The right watering water plays an important role in plant care. However, the hardness of the tap water is often too high, so it should be decalcified in advance. We explain how this is done.
For plants to thrive, they need water. But the water from the tap is not always suitable as water for watering.
If the hardness level is too high, you may have to descale the water for your plants. Tap water contains, among other things, various dissolved minerals such as calcium and magnesium. Depending on the concentration, this results in a different degree of water hardness. And many plants react very sensitively to water with a high degree of hardness.
Rhododendrons and azaleas, heathers, camellias, ferns and orchids in particular should be watered with low-calcium water if possible. In the long run, watering water that is too hard leads to a lime build-up in the potting soil and increases the pH value, i.e. the acidity of the soil. As a result, the plants can no longer absorb nutrients through the substrate – and eventually die. Here you can find out how to decalcify water and exactly what the hardness of water is.
Watering water is one of the most important elements for plants, whether they are kept in the garden, in a tub on the balcony or as a houseplant in a decorative pot. Depending on the species, the plants require a different pH value in order to thrive.
It becomes problematic for many, especially tropical, plants in Central Europe due to the hardness of the water and the high lime content, which can lead to deficiency symptoms and diseases such as chlorosis.
Your cabbage feels comfortable in the lime soils? You have no problems watering numerous vegetables with calcareous water? Not all plants prefer alkaline and calcareous soils, let alone hard watering. Plants such as rhododendrons, hydrangeas, azaleas, various types of bamboo, and primroses want neutral to slightly acidic soil so they can easily absorb nutrient additions. Hard tap water has some disadvantages that can negatively affect plant growth and even lead to disease:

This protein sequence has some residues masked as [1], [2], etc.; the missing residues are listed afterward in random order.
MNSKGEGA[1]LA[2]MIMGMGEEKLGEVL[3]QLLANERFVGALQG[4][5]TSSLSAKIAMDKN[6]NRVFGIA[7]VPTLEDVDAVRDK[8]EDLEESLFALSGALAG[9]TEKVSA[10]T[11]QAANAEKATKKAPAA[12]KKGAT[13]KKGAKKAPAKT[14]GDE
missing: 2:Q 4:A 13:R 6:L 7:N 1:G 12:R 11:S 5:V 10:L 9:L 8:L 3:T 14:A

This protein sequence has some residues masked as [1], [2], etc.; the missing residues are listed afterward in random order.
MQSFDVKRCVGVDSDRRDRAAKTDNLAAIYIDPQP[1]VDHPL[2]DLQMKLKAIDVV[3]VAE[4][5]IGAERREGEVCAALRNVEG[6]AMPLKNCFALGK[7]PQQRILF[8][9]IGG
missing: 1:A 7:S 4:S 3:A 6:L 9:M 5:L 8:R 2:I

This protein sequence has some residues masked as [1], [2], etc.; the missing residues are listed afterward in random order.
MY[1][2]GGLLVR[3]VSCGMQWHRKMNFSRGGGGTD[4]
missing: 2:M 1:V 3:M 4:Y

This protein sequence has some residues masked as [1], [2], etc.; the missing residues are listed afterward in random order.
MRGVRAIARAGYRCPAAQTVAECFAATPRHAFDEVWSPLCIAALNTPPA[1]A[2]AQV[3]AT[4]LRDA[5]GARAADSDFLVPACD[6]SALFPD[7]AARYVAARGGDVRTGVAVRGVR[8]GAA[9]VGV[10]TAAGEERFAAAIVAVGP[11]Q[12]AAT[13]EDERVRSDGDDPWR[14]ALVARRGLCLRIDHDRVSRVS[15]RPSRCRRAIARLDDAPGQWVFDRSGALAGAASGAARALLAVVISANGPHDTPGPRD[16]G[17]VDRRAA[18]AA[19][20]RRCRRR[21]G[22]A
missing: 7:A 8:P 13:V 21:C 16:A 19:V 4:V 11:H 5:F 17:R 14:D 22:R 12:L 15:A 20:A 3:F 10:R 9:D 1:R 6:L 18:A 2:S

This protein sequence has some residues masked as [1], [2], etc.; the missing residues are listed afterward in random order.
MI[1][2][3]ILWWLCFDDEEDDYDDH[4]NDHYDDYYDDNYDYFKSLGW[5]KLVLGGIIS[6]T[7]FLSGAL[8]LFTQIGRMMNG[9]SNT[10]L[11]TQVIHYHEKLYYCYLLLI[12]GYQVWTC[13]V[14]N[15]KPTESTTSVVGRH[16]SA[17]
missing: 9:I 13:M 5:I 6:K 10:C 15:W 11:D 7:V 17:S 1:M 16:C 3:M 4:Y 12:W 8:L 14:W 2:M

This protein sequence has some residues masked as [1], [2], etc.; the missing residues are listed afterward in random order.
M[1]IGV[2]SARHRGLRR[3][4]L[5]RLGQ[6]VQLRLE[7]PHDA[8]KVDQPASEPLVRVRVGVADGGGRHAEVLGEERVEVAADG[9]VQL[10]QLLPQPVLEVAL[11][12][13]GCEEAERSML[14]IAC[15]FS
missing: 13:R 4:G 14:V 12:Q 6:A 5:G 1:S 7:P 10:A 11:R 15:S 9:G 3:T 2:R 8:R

- Nutrients are washed out
- pH value of the substrate is increased in the long run
- white coatings are formed on substrate and plants
- numerous deficiency symptoms such as chlorosis occur
The more often you administer calcareous water, the worse off the plant will be. The nutrient deficiency is simply too high, which the plants cannot withstand in the long run. Therefore, you should definitely check how hard the irrigation water is in your region and decalcify accordingly or lower the pH value.
What does water hardness mean?
Whether water is suitable for watering or needs to be decalcified depends on the water hardness. In Europe, this so-called total hardness is expressed in “degrees of European hardness” (°dH or °d). According to the European Institute for Standardization (DIN), the unit millimoles per liter (mmol/L) should actually have been used for a few years now – but the old unit has persisted, especially in the gardening sector, and is still ubiquitous in technical literature.
The total hardness of water is calculated from the carbonate hardness, i.e. the compounds of carbonic acid with calcium and magnesium, and the non-carbonate hardness. This refers to salts such as sulfates, chlorides, nitrates and the like, which are not due to carbonic acid. The carbonate hardness is not problematic – it can be lowered quite simply by boiling the water – by heating the carbonate compounds decompose and the calcium and magnesium are deposited on the wall of the boiling vessel.